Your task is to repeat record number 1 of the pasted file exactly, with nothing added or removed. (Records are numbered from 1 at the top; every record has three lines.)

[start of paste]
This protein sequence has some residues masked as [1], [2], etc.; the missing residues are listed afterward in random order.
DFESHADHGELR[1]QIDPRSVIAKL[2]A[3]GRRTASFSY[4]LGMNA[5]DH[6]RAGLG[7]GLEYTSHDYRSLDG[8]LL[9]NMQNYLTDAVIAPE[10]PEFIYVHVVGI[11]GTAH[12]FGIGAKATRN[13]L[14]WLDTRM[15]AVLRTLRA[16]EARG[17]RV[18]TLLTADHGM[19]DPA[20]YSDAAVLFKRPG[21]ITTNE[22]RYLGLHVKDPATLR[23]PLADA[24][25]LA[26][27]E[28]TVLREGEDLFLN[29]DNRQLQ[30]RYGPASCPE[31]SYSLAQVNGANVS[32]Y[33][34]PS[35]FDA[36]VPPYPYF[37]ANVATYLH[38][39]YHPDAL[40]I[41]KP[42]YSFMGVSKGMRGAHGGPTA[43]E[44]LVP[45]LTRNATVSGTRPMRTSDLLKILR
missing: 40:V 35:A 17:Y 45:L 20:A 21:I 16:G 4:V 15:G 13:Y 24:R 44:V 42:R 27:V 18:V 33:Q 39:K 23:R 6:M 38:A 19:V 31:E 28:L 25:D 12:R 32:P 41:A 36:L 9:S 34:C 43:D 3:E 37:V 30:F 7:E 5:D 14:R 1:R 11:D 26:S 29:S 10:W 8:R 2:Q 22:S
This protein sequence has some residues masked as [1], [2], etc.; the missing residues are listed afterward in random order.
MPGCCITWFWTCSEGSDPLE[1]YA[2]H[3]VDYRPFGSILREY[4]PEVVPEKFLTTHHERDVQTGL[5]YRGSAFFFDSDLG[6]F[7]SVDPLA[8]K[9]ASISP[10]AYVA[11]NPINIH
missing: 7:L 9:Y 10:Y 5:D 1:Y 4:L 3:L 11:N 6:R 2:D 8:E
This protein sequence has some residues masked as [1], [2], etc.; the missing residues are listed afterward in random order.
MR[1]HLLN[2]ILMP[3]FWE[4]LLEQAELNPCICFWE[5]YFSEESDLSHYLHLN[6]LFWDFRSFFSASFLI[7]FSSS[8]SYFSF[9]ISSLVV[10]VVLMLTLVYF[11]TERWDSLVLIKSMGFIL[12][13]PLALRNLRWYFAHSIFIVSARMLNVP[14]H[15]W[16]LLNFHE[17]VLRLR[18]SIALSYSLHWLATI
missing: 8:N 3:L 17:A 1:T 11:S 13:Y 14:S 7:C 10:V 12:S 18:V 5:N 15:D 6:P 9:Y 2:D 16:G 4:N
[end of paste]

This protein sequence has some residues masked as [1], [2], etc.; the missing residues are listed afterward in random order.
DFESHADHGELR[1]QIDPRSVIAKL[2]A[3]GRRTASFSY[4]LGMNA[5]DH[6]RAGLG[7]GLEYTSHDYRSLDG[8]LL[9]NMQNYLTDAVIAPE[10]PEFIYVHVVGI[11]GTAH[12]FGIGAKATRN[13]L[14]WLDTRM[15]AVLRTLRA[16]EARG[17]RV[18]TLLTADHGM[19]DPA[20]YSDAAVLFKRPG[21]ITTNE[22]RYLGLHVKDPATLR[23]PLADA[24][25]LA[26][27]E[28]TVLREGEDLFLN[29]DNRQLQ[30]RYGPASCPE[31]SYSLAQVNGANVS[32]Y[33][34]PS[35]FDA[36]VPPYPYF[37]ANVATYLH[38][39]YHPDAL[40]I[41]KP[42]YSFMGVSKGMRGAHGGPTA[43]E[44]LVP[45]LTRNATVSGTRPMRTSDLLKILR
missing: 40:V 35:A 17:Y 45:L 20:A 21:I 16:G 4:V 15:G 13:Y 24:R 44:V 42:R 27:V 18:V 33:Q 39:K 23:R 6:M 38:A 19:V 31:E 28:L 25:D 12:R 32:P 41:A 36:L 9:S 34:C 43:D 3:E 37:V 30:F 7:E 5:D 14:R 1:R 11:D 26:S 29:S 10:W 8:R 2:Q 22:S